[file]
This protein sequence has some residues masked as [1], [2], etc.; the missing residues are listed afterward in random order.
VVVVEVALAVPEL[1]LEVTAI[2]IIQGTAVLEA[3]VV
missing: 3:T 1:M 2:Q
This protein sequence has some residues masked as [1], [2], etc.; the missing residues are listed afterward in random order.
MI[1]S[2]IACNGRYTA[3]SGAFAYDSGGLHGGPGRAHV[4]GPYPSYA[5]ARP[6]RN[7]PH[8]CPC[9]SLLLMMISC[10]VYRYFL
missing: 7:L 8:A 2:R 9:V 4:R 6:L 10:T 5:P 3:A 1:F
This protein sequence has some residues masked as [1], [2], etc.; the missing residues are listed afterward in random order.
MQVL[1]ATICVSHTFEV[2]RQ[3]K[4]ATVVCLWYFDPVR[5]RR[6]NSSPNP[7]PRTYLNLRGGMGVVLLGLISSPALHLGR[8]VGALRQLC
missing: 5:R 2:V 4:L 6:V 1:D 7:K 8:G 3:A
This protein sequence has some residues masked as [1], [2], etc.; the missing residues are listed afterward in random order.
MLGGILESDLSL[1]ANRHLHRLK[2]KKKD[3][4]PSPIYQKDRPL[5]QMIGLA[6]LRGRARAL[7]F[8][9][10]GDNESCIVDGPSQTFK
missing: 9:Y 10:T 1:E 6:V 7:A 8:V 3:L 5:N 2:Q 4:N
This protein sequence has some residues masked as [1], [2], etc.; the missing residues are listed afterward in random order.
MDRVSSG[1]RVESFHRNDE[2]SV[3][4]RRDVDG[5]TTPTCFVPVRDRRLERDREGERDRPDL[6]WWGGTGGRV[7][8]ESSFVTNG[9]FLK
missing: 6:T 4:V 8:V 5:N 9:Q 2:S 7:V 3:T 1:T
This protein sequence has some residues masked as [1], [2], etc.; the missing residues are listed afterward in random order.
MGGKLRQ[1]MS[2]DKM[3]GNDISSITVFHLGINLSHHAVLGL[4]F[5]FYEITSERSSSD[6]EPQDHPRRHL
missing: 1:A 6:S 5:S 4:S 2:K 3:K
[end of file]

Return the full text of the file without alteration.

This protein sequence has some residues masked as [1], [2], etc.; the missing residues are listed afterward in random order.
VVVVEVALAVPEL[1]LEVTAI[2]IIQGTAVLEA[3]VV
missing: 3:T 1:M 2:Q
This protein sequence has some residues masked as [1], [2], etc.; the missing residues are listed afterward in random order.
MI[1]S[2]IACNGRYTA[3]SGAFAYDSGGLHGGPGRAHV[4]GPYPSYA[5]ARP[6]RN[7]PH[8]CPC[9]SLLLMMISC[10]VYRYFL
missing: 7:L 8:A 2:R 9:V 4:R 6:L 10:T 5:P 3:A 1:F
This protein sequence has some residues masked as [1], [2], etc.; the missing residues are listed afterward in random order.
MQVL[1]ATICVSHTFEV[2]RQ[3]K[4]ATVVCLWYFDPVR[5]RR[6]NSSPNP[7]PRTYLNLRGGMGVVLLGLISSPALHLGR[8]VGALRQLC
missing: 5:R 2:V 4:L 6:V 1:D 7:K 8:G 3:A
This protein sequence has some residues masked as [1], [2], etc.; the missing residues are listed afterward in random order.
MLGGILESDLSL[1]ANRHLHRLK[2]KKKD[3][4]PSPIYQKDRPL[5]QMIGLA[6]LRGRARAL[7]F[8][9][10]GDNESCIVDGPSQTFK
missing: 9:Y 10:T 1:E 6:V 7:A 8:V 3:L 5:N 2:Q 4:N
This protein sequence has some residues masked as [1], [2], etc.; the missing residues are listed afterward in random order.
MDRVSSG[1]RVESFHRNDE[2]SV[3][4]RRDVDG[5]TTPTCFVPVRDRRLERDREGERDRPDL[6]WWGGTGGRV[7][8]ESSFVTNG[9]FLK
missing: 6:T 4:V 8:V 5:N 9:Q 2:S 7:V 3:T 1:T
This protein sequence has some residues masked as [1], [2], etc.; the missing residues are listed afterward in random order.
MGGKLRQ[1]MS[2]DKM[3]GNDISSITVFHLGINLSHHAVLGL[4]F[5]FYEITSERSSSD[6]EPQDHPRRHL
missing: 1:A 6:S 5:S 4:S 2:K 3:K